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What's the most simple way to extract substring on Unix shell (with regex)?

Simple means:

  • less feature
  • less options
  • less study
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It would help if you could describe what you want to extract from where. Even with complex tools like grep and sed, simple things tend to be simple. –  SvW Sep 4 '10 at 16:14
Your question is vague and too broad. –  Dennis Williamson Sep 4 '10 at 17:30
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3 Answers

up vote 4 down vote accepted

cut might be useful:

$ echo hello | cut -c1,3
$ echo hello | cut -c1-3
$ echo hello | cut -c1-4
$ echo hello | cut -c4-5

Shell Builtins are good for this too, here is a sample script:

# Demonstrates shells built in ability to split stuff.  Saves on
# using sed and awk in shell scripts. Can help performance.

shopt -o nounset
declare -rx       FILENAME=payroll_2007-06-12.txt

# Splits
declare -rx   NAME_PORTION=${FILENAME%.*}     # Left of .
declare -rx      EXTENSION=${FILENAME#*.}     # Right of .
declare -rx           NAME=${NAME_PORTION%_*} # Left of _
declare -rx           DATE=${NAME_PORTION#*_} # Right of _
declare -rx     YEAR_MONTH=${DATE%-*}         # Left of _
declare -rx           YEAR=${YEAR_MONTH%-*}   # Left of _
declare -rx          MONTH=${YEAR_MONTH#*-}   # Left of _
declare -rx            DAY=${DATE##*-}        # Left of _


echo "  Variable: (${FILENAME})"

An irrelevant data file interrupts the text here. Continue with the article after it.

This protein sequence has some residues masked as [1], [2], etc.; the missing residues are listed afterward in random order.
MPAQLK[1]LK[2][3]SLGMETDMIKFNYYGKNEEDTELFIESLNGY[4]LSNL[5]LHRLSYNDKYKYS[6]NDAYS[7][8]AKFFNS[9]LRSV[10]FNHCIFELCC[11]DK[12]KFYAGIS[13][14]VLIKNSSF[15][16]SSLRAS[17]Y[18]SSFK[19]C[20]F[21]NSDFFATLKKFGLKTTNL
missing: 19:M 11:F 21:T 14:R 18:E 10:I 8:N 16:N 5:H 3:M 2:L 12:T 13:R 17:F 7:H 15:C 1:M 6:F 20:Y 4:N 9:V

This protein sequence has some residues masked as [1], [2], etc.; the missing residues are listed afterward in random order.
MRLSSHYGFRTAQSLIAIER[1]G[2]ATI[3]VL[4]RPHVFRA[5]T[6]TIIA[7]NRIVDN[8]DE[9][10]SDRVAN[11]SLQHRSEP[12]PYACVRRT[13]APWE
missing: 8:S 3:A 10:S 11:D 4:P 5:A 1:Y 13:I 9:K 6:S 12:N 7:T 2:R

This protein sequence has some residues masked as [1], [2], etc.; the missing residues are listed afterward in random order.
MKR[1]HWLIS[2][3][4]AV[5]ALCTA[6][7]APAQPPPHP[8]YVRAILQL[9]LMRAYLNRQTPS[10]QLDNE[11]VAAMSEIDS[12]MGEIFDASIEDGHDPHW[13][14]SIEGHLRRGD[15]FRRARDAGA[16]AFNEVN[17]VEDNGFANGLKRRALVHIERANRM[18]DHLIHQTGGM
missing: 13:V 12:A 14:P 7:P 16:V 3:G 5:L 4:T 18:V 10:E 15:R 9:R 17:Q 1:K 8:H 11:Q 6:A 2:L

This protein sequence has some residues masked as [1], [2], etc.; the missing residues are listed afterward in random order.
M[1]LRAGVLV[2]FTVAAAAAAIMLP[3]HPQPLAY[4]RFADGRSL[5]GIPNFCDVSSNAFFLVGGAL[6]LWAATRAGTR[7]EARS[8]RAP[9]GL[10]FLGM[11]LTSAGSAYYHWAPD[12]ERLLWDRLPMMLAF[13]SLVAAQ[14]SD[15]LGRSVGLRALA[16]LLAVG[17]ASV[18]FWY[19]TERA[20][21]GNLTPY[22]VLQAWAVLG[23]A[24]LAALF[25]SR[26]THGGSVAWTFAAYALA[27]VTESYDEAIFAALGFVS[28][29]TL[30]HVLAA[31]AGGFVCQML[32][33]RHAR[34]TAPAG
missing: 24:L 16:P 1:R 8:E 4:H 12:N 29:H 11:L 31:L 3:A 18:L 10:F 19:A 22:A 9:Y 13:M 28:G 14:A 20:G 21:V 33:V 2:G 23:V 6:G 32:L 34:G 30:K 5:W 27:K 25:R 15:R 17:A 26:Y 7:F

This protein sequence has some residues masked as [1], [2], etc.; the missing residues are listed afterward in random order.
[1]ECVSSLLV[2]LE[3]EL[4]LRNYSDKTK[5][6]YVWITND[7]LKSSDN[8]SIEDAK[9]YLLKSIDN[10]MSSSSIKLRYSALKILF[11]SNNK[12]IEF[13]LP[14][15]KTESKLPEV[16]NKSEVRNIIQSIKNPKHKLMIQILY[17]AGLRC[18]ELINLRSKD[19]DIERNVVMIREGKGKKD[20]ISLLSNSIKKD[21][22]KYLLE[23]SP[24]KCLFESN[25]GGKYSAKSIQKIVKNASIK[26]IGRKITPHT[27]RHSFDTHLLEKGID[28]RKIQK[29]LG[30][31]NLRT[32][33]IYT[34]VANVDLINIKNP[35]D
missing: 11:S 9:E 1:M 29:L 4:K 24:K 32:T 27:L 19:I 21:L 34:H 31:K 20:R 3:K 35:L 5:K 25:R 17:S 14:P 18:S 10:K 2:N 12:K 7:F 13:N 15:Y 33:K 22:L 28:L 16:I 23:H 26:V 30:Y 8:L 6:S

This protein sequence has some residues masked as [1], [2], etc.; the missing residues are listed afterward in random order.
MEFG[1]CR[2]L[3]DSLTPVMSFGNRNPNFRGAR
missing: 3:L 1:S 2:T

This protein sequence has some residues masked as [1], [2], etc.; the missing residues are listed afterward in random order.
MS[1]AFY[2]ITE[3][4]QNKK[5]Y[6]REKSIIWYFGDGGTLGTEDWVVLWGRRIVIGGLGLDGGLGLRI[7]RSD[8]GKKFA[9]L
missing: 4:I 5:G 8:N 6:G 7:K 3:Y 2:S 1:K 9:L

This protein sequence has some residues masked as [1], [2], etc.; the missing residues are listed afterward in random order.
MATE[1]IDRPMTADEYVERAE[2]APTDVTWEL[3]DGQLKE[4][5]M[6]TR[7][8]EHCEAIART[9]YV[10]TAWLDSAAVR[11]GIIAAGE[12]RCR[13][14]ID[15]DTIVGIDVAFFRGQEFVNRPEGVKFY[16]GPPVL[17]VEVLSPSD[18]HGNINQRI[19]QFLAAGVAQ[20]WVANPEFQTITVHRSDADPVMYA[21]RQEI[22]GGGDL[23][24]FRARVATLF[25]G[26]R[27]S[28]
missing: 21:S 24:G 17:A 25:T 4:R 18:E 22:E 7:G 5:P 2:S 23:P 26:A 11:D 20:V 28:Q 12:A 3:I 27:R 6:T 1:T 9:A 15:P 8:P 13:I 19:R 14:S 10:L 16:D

echo "  Filename: (${NAME_PORTION})"
echo " Extension: (${EXTENSION})"
echo "      Name: (${NAME})"
echo "      Date: (${DATE})"
echo "Year/Month: (${YEAR_MONTH})"
echo "      Year: (${YEAR})"
echo "     Month: (${MONTH})"
echo "       Day: (${DAY})"

That outputs:

  Variable: (payroll_2007-06-12.txt)
  Filename: (payroll_2007-06-12)
 Extension: (txt)
      Name: (payroll)
      Date: (2007-06-12)
Year/Month: (2007-06)
      Year: (2007)
     Month: (06)
       Day: (12)

And as per Gnudif above, there are always sed/awk/perl for when the going gets really tough.

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While you might sometimes need to declare a variable read-only, it's rare in a context such as this one to need to export a variable. It would be much simpler to just do an assignment: var=value without using declare at all. –  Dennis Williamson Sep 4 '10 at 17:30
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Unix shells do not traditionally have regex support built-in. Bash and Zsh both do, so if you use the =~ operator to compare a string to a regex, then:

You can get the substrings from the $BASH_REMATCH array in bash.

In Zsh, if the BASH_REMATCH shell option is set, the value is in the $BASH_REMATCH array, else it's in the $MATCH/$match tied pair of variables (one scalar, the other an array). If the RE_MATCH_PCRE option is set, then the PCRE engine is used, else the system regexp libraries, for an extended regexp syntax match, as per bash.

So, most simply: if you're using bash:

if [[ "$variable" =~ unquoted.*regex ]]; then

If you're not using Bash or Zsh, it gets more complicated as you need to use external commands.

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grep and sed are probably the tools you want, depending on the structure of text.

sed should do the trick, if you do not know what the substring is, but know some pattern that is around it.

for example, if you want to find a substring of digits that starts with a "#" sign, you could write something like:

sed 's/^.*#([0-9]+)/\1/g' yourfile

grep could do something similar, but the question is what you need to do with the substring and whether we are talking normal line-end delimited text or not.

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